ONS
There's much more research on the effect of ONS products on surgical outcome, and they've been shown in several studies to reduce postsurgical complications.4 Standard ONS products are high in protein, contain vitamins and minerals, and are widely available. Some also contain arginine and omega-3s, but in lesser amounts than IN products.

Hydration, Carbohydrate Loading, and Muscle Strengthening
While six to 12 hours of fasting before surgery currently is the norm, Evans said long periods of fasting can lead to insulin resistance, hyperglycemia, failure to achieve a postsurgery anabolic state, and sometimes, the need for insulin. Rather, he said, carbohydrate loading before surgery may be beneficial for ease of recovery. Carbohydrate-loading protocols are common in other countries, but there are no such protocols in the United States.

Hydration before surgery also is important. Studies show that when patients are well hydrated, they report less pain and nausea after surgery. Despite the fact that prolonged fasting before surgery is the norm, the American Society of Anesthesiologists suggests that patients can consume clear liquids up to two hours before surgery with no increased risk of aspiration.5

Because surgery puts the body in a catabolic state, building lean body mass with increased protein intake and exercise before the procedure may increase the ease of recovery. Again, no specific protocols are in place, but increasing protein intake along with exercise, when possible, should be encouraged.

Who Needs Preoperative Nutrition?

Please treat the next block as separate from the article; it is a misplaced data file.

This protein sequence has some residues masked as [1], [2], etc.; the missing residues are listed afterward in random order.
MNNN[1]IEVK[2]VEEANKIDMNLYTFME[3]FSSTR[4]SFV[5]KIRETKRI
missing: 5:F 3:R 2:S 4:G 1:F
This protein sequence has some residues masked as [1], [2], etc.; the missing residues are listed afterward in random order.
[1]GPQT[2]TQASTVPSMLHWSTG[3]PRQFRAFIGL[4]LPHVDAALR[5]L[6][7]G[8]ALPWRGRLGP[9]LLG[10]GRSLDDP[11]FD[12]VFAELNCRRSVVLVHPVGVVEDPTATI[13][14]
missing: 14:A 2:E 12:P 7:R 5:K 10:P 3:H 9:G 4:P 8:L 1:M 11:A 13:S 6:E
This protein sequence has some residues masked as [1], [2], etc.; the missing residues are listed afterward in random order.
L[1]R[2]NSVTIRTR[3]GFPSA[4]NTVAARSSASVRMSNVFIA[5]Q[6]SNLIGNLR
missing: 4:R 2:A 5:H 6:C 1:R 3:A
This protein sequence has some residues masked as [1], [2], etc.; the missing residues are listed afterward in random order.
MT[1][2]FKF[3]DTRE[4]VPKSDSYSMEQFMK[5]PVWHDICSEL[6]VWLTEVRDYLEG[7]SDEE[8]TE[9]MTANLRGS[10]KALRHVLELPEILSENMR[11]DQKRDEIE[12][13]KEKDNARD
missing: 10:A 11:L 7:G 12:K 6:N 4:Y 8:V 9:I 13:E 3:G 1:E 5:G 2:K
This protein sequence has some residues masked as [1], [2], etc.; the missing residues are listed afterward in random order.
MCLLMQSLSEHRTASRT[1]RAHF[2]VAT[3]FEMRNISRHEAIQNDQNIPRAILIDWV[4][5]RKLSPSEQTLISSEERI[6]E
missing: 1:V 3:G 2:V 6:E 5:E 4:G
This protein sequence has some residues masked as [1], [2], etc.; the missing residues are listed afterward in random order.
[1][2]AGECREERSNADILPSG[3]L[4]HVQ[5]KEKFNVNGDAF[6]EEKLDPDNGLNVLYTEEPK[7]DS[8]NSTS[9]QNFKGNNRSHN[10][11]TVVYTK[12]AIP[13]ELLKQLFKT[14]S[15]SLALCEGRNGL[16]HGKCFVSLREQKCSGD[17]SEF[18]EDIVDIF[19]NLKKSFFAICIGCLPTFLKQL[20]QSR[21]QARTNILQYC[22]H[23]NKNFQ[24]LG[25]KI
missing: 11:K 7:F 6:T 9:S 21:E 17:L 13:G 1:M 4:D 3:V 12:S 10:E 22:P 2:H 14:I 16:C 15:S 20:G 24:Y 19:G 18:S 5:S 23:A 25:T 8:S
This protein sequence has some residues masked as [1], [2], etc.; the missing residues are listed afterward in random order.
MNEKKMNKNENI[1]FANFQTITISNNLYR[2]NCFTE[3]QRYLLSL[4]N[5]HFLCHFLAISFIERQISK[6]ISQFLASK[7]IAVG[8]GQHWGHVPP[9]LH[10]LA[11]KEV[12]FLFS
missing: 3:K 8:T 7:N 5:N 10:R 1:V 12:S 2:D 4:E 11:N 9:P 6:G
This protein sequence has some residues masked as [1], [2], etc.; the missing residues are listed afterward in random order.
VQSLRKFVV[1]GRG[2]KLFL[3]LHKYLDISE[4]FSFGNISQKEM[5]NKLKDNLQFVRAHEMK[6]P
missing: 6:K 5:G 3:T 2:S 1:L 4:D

While nearly everyone potentially can benefit from a preoperative nutritional assessment and therapy, not everyone will benefit equally. There's a need to first identify the high- vs low-nutrition risk patients and the surgeries that pose high vs low nutrition risk. Evans said high-risk patients are those who have lost more than 5% of their weight in the last one to three months, have a BMI of less than 18.5, and have a significant reduction in food intake (25% to 75%); take steroids; and have cancer or immunosuppression, whether the result of medication or disease. High-risk surgeries include esophageal, gastric, and some colorectal surgeries. Major orthopedic and neurological surgeries also are high risk, but these patients are less likely to be malnourished going into surgery. Hernia, gallbladder, and outpatient surgeries are relatively safe with little nutrition risk. For severely malnourished patients, Evans recommends total parenteral nutrition before surgery. Two widely accepted tools to determine the nutrition status of surgical patients are the Subjective Global Assessment and Nutrition Risk Screening 2002.6